Do You Think of Thrifting as a Spiritual Practice I Sure Do – and Here’s Why!

I consider myself a world class
thrifter. I’m very proud of that credential. If I’m traveling and I have a
little time, I head right to the local thrift store (there’s an app for that).
I’ve learned that the best thrifting is found in affluent communities where
thrifting is not cool. More good stuff for me.

When I found myself in Fairfield, CT,
one of the wealthiest counties in the country, I hit the mother lode. I’ll even
text friends and say, “I have a shirt here you would love… the tags are still
on it… do you want it?”

For years I’ve been pondering why
thrifting speaks to my soul as well as my budget. I’ve discovered that the art
of thrifting has many layers.

It’s a cultural experience, a
spiritual experience, a chance to exercise my creativity, and a good, old
fashioned treasure hunt. And it’s good for the environment. Many people don’t
realize how “disposable fashion” creates tons of waste.

Actually, I’m a Minimalist

My visits to my local Salvation Army
have been especially fun and productive. It’s a store I’ve gone to for many
years. The clerks recognize me. I bring my own cloth bags.

My affection for the Salvo is not as
simple as my love of bargains – like buying dresses with the tags still on (and
maybe, if I’m really lucky, the tag is the 50% off color of the day).

Ironically, I’ve been thinking a lot
about materialism and embracing the reality that I have more than enough. For
goodness sake, I’m just about to launch my online course “Too Much Stuff,”
which addresses clutter and helps people navigate their feelings about needing
to keep things they don’t use.

But thrifting falls into a different
category for me. It’s just as much about the process. I thrift mindfully. I’m
no longer buying things just because they are bargains. Thrifting has become an
art form with many facets.

World Market

In Syracuse, New York, we have an
active immigrant resettlement program, and many new citizens shop at the Salvo.
I hear languages from all over the world. I see faces that are clearly not
native to Upstate NY.

I soak in the international vibe, and
I feel connected to the world community. I have deep awe for those who have
traveled very far to come here. Sometimes I think about what they’ve left behind,
and what it was like to relocate so far from home.

I know some people have never seen
snow before. I am also aware that not everyone is welcoming to immigrants, so I
try to send welcoming vibes, even if it’s just a smile.

I can’t imagine how challenging it
must be. Appreciation is an enriching experience, as is the gratitude I feel
for not having to flee from my own country.

I’m with Marie on This

When I pick up an article of clothing,
it has a history. Marie Kondo speaks eloquently about clothes and their spirit.
These items are imbued with a story. Although I wash the clothes before I wear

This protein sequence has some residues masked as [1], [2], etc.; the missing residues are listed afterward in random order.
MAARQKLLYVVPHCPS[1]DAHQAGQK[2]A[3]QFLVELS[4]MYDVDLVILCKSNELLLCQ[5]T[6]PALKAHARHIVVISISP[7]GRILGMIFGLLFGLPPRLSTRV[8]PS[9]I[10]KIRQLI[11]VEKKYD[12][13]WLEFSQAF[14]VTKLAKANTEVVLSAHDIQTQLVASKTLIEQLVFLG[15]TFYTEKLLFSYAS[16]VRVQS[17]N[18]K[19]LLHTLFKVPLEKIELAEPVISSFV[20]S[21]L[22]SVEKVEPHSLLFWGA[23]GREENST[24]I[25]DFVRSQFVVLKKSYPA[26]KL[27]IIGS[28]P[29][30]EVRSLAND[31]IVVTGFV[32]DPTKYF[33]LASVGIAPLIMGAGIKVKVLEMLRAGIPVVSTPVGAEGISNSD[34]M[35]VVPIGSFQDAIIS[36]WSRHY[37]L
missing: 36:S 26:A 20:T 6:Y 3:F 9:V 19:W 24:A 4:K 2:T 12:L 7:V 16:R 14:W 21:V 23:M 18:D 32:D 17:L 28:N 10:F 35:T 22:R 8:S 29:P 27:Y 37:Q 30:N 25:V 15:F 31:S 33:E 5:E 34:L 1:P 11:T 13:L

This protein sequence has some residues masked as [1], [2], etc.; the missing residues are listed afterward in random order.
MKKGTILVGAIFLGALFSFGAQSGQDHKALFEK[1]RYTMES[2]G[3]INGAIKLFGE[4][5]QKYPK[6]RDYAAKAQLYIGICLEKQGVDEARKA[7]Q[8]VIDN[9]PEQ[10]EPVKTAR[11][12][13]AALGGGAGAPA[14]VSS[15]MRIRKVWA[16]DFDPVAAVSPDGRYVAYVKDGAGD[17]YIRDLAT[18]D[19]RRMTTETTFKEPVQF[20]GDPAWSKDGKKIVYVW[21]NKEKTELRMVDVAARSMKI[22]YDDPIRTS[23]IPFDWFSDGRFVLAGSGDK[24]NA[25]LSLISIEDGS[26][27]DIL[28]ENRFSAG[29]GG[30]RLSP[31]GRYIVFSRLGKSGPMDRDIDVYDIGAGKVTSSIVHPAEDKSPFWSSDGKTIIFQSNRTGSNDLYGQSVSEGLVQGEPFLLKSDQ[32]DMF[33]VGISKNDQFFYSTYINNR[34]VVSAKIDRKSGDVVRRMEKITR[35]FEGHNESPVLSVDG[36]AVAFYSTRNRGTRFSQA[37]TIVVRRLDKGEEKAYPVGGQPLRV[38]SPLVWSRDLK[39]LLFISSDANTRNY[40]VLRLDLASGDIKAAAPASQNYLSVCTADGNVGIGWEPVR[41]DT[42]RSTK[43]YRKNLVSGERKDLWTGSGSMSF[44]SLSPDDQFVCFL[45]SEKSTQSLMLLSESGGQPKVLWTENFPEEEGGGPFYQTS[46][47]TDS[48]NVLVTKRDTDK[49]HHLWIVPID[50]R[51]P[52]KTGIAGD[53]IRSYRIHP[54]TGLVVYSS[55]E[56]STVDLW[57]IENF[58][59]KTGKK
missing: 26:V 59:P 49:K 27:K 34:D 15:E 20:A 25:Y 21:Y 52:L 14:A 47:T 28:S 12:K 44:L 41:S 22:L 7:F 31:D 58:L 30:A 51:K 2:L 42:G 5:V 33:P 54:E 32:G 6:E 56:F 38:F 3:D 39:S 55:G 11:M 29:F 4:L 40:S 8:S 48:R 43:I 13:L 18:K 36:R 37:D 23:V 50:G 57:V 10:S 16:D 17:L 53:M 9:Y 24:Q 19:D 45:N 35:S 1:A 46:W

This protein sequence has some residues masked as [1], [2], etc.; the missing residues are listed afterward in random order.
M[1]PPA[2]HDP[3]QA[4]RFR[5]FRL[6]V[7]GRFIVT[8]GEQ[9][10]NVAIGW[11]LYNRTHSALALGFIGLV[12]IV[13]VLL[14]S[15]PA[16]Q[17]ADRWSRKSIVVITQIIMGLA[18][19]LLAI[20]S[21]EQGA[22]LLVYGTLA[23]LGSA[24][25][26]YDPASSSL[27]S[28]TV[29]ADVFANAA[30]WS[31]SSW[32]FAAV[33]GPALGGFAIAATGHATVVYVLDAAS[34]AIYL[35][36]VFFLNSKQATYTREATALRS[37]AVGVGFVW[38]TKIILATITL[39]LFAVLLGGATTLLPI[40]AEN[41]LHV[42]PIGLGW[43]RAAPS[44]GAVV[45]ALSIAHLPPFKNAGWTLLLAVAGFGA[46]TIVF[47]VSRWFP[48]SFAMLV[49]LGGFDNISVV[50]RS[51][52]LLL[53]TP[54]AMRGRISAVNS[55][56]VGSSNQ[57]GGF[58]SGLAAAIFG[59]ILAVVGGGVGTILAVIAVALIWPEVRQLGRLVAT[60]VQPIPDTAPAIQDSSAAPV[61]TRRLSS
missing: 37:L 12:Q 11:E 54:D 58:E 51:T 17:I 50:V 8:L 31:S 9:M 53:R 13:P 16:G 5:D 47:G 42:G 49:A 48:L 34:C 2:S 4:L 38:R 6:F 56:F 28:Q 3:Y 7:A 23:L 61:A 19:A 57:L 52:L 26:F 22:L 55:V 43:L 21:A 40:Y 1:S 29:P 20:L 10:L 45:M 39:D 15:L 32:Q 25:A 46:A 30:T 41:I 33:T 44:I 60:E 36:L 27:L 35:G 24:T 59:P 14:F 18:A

them, wearing them also helps me feel connected to others.

There’s a spiritual strand that
connects us through wearing the same clothes. It reminds me of when I went away
to school and I shared
clothes with my dorm buddies. It felt familiar and friendly. It’s a kind of
shared experience.

Connecting with Creativity and My Mom

My strolls through the aisles in the
Salvo also allow me to relax my mind – to be open to surprise. Buddhists call
this “beginner’s mind.” I try to consider styles that aren’t part of my usual
psychotherapist uniform.

What about this color? How could I
wear this? I channel my mother who was a professional artist. She gave me an
eye for color and quality. It’s a skill I’m very grateful for. Sometimes I take
a chance on something I wouldn’t usually wear – especially if the tag is the
color of the day.

Dogs and Purses

Rescue and rehabilitation are another
part of the thrifting experience. Some of the items need a little love. I
bought a very well worn, high quality purse that had seen better days. I took
it home and washed it with leather soap. Years of dirt came off and it had a
new luster and lease on life.

It occurred to me that thrifting can
call on our compassion. I believe in second chances. That probably explains why
I have three rescue dogs.

I also love to shop at the big box
store nurseries, where they have a rack for unloved plants. One of my fellow
shoppers called it the “death row.” Either way, some of my best perennials are
thriving after a little love and water.

It’s Not for Everyone

I know that thrifting is not for
everyone. One of my friends says there’s a “shkeev factor.” My son says it
smells bad in the Salvo. I get irritated when the local college kids come in
for their party costumes and can be quite oblivious and even arrogant.

But it resonates with me on many
levels. Finding the activities that fit your identity at the deepest levels is
important. I joke with my husband that my tombstone will say, “She was a great
thrifter.” That would be fine with me.

do you think of thrift shopping? Is it an experience you’ve tried or would like
to try? What are your best thrift store finds? Do you see a connection between
thrifting and mindfulness? Please share your thoughts with our community!